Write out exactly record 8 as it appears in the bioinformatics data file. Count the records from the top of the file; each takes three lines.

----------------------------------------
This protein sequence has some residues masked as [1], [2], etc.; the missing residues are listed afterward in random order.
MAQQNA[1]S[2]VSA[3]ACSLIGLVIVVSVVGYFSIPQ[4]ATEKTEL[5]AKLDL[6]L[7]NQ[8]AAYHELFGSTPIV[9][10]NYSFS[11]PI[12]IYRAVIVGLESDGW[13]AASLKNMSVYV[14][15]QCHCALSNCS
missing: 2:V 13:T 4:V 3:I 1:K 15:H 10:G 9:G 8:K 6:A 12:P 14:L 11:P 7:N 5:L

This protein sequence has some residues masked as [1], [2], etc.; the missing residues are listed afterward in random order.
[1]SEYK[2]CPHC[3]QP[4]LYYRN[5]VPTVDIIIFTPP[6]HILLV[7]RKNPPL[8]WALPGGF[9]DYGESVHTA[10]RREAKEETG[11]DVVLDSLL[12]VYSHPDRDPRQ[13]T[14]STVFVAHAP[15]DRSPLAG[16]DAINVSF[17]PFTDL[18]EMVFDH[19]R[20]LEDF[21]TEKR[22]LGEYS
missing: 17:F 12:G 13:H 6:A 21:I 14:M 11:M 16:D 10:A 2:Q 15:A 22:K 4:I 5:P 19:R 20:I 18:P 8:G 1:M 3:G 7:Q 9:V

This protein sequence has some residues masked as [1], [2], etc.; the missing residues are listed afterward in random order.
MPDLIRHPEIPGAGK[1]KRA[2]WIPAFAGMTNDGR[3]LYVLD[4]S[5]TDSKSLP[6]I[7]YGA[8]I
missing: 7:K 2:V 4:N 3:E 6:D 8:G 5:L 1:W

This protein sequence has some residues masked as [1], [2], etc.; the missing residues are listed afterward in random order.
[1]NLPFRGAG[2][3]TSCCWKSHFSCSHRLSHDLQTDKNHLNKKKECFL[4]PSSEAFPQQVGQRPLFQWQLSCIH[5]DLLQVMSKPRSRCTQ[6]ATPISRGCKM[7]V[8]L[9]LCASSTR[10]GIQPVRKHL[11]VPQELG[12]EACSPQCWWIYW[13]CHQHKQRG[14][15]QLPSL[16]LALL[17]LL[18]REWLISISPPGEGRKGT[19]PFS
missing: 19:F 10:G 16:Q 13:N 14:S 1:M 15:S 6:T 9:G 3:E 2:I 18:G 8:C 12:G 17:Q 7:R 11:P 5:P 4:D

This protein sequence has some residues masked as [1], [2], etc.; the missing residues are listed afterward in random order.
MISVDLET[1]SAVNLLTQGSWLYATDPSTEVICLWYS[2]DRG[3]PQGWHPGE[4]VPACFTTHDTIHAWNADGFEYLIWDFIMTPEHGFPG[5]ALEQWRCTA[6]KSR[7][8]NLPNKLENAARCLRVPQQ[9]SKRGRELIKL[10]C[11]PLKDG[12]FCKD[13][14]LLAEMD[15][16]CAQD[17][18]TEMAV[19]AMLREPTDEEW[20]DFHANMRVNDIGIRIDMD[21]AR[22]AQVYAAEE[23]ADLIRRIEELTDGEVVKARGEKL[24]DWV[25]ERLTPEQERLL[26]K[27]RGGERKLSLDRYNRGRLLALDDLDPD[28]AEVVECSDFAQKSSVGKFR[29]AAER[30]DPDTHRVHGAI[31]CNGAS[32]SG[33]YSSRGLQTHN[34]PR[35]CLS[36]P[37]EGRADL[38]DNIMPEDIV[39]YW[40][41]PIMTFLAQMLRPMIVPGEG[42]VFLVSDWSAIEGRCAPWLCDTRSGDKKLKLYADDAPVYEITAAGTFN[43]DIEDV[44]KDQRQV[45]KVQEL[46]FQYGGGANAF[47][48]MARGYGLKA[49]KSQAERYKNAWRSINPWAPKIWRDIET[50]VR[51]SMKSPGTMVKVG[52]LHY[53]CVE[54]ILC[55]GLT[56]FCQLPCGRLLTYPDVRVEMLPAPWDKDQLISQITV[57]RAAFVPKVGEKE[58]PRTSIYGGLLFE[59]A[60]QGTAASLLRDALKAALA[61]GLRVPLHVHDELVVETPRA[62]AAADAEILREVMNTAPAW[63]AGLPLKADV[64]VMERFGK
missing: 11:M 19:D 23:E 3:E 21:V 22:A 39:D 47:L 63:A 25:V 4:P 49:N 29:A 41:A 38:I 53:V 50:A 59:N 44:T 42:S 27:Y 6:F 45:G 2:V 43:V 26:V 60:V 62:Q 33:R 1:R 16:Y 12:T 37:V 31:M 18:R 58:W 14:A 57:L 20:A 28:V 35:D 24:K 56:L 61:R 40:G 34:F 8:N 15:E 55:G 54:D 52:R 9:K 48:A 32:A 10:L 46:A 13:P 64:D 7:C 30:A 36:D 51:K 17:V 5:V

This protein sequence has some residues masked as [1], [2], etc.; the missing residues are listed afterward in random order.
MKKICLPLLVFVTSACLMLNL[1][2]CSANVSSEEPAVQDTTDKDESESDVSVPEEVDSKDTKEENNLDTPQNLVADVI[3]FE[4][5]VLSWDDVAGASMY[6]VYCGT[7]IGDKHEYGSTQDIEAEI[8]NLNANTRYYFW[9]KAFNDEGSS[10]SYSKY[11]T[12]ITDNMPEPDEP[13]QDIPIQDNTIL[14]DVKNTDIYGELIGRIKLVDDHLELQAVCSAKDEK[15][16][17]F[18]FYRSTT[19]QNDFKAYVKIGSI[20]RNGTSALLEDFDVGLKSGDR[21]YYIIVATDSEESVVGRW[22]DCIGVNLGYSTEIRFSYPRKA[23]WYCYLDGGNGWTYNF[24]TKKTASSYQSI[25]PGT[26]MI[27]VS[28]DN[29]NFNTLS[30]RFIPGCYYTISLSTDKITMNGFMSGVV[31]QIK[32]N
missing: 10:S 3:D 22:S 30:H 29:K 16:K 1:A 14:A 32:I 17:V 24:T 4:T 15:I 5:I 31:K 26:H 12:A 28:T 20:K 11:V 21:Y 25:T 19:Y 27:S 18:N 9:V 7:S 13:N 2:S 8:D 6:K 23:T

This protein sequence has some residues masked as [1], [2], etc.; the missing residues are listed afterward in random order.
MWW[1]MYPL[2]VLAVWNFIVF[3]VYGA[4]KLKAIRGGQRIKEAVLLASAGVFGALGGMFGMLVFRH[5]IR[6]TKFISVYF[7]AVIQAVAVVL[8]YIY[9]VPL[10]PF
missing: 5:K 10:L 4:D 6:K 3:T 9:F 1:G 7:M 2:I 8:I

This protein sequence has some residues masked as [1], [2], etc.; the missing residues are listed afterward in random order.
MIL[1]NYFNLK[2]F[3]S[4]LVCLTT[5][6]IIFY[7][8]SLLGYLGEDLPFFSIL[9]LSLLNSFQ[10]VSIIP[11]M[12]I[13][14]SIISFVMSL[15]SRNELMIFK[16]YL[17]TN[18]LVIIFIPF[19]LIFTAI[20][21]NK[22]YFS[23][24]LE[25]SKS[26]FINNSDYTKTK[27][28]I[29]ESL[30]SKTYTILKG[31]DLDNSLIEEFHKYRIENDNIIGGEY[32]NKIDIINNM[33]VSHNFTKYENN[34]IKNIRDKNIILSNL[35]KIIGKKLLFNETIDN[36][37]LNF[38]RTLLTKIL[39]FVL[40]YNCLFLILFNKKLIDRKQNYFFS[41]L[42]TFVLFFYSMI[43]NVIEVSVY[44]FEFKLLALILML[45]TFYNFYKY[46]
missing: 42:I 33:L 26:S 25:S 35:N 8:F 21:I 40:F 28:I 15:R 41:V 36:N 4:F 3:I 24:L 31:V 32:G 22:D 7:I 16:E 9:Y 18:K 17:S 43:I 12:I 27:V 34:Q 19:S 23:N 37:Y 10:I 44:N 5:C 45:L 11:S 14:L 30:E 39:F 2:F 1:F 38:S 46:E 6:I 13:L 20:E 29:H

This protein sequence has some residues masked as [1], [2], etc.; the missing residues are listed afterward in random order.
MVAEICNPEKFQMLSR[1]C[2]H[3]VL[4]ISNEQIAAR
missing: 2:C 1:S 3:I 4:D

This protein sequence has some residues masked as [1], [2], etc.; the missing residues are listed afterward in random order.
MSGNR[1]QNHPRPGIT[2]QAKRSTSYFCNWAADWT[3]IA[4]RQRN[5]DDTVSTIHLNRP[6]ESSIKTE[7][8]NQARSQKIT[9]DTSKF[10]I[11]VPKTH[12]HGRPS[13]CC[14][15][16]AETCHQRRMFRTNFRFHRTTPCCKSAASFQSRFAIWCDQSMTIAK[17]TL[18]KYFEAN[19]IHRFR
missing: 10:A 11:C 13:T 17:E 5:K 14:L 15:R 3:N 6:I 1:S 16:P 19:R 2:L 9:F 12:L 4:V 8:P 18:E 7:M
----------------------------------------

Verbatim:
This protein sequence has some residues masked as [1], [2], etc.; the missing residues are listed afterward in random order.
MIL[1]NYFNLK[2]F[3]S[4]LVCLTT[5][6]IIFY[7][8]SLLGYLGEDLPFFSIL[9]LSLLNSFQ[10]VSIIP[11]M[12]I[13][14]SIISFVMSL[15]SRNELMIFK[16]YL[17]TN[18]LVIIFIPF[19]LIFTAI[20][21]NK[22]YFS[23][24]LE[25]SKS[26]FINNSDYTKTK[27][28]I[29]ESL[30]SKTYTILKG[31]DLDNSLIEEFHKYRIENDNIIGGEY[32]NKIDIINNM[33]VSHNFTKYENN[34]IKNIRDKNIILSNL[35]KIIGKKLLFNETIDN[36][37]LNF[38]RTLLTKIL[39]FVL[40]YNCLFLILFNKKLIDRKQNYFFS[41]L[42]TFVLFFYSMI[43]NVIEVSVY[44]FEFKLLALILML[45]TFYNFYKY[46]
missing: 42:I 33:L 26:S 25:S 35:N 8:F 21:I 40:F 28:I 15:R 41:V 36:N 4:F 3:I 24:L 31:V 32:G 22:D 7:I 16:E 9:Y 18:K 17:S 43:I 12:I 27:V 34:Q 19:S 23:N 37:Y 10:I 44:N 5:C 45:L 11:S 14:L 30:E 39:F 2:F 1:F 38:S 46:E 6:I 13:L 20:E 29:H